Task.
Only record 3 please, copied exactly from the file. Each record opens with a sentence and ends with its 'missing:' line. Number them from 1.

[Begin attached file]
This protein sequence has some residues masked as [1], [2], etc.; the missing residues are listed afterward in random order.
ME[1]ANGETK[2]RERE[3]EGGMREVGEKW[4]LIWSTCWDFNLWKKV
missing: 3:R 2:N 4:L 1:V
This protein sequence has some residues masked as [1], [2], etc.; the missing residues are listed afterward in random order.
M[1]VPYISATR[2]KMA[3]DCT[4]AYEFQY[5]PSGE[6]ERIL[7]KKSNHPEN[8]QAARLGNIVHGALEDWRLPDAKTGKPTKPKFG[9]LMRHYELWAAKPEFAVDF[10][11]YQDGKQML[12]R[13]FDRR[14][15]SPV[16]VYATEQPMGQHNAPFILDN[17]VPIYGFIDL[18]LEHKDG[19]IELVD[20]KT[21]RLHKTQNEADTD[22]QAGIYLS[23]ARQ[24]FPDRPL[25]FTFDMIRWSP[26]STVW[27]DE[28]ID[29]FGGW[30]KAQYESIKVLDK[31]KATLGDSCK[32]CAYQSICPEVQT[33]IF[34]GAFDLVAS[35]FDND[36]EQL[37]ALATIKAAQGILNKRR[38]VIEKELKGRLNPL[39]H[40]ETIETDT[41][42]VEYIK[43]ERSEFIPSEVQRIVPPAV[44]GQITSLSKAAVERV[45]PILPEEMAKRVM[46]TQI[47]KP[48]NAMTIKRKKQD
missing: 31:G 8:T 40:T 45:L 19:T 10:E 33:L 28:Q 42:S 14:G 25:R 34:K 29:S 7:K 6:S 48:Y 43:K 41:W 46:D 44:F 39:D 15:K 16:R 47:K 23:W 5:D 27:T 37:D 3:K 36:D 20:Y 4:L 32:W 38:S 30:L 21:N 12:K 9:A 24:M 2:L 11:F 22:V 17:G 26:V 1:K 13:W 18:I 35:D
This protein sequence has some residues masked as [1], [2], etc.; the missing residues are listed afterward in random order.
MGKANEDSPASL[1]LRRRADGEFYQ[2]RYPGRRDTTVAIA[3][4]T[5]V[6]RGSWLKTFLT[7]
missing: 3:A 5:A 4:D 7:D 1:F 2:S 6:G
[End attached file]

This protein sequence has some residues masked as [1], [2], etc.; the missing residues are listed afterward in random order.
MGKANEDSPASL[1]LRRRADGEFYQ[2]RYPGRRDTTVAIA[3][4]T[5]V[6]RGSWLKTFLT[7]
missing: 3:A 5:A 4:D 7:D 1:F 2:S 6:G